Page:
Cancer in Texas

What is Cancer?

Cancer is a term used for diseases in which abnormal cells divide without control and can invade other tissues. Cancer cells can spread to other parts of the body through the blood and lymph systems. Cancer is not just one disease, but many diseases. There are more than 100 kinds of cancer.1

To learn more about cancer, please visit the “What is Cancer?” page on the National Cancer Institute’s (NCI) website.

Cancer in Texas

Although we have taken significant steps to address the burden of cancer in Texas, it is still the second leading cause of death in our state, according to the Texas Cancer Plan. Almost every Texan, whether connected personally or through loved ones, has been affected by cancer.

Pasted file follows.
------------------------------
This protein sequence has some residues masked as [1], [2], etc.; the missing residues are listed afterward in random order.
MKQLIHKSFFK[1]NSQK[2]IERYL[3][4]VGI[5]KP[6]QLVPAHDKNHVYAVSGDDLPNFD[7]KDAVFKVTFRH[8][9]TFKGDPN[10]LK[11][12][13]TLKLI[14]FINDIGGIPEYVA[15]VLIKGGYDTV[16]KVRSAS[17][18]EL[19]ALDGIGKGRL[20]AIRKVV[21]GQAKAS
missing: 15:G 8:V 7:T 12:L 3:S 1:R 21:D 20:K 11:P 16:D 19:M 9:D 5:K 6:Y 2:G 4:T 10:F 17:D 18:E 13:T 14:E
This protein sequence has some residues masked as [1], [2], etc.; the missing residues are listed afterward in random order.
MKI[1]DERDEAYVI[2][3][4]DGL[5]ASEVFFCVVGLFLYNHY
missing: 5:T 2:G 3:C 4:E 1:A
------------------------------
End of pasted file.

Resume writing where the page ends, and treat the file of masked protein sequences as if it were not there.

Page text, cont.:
The American Cancer Society (ACS) estimates the following numbers of new cancer cases and cancer deaths for Texas in 2023:2 

  • Estimated new cases of cancer: 139,100
  • Estimated cancer deaths: 44,140

Breast, prostate, and lung cancer are the most common cancer types in Texas. They are also the leading causes of cancer-related deaths in Texas.

The two most common risk factors for cancer are tobacco use and being overweight or obese. In 2018, 70% of Texas adults were classified as overweight or obese, with Texas having the 10th highest rate of obesity in the United States.3 In 2018, 14% of Texas adults reported being current smokers, making Texas the state with the 40th highest rate of current smokers in the United States.

More information about cancer in Texas, including cancer rates and screening and risk factor prevalence, can be found at the following websites:

Texas Cancer Registry (TCR)

ACS Cancer Statistics Center

NCI State Cancer Profiles

1 Preventing Cancer (CDC). Accessed July 12, 2019.
2 ACS: Cancer Facts & Statistics. ACS | Cancer Facts & Statistics. Accessed May 10, 2023.
3 Overweight/Obesity-Associated Cancers. TCR | Texas Department of State Health Services (DSHS). Accessed May 10, 2023.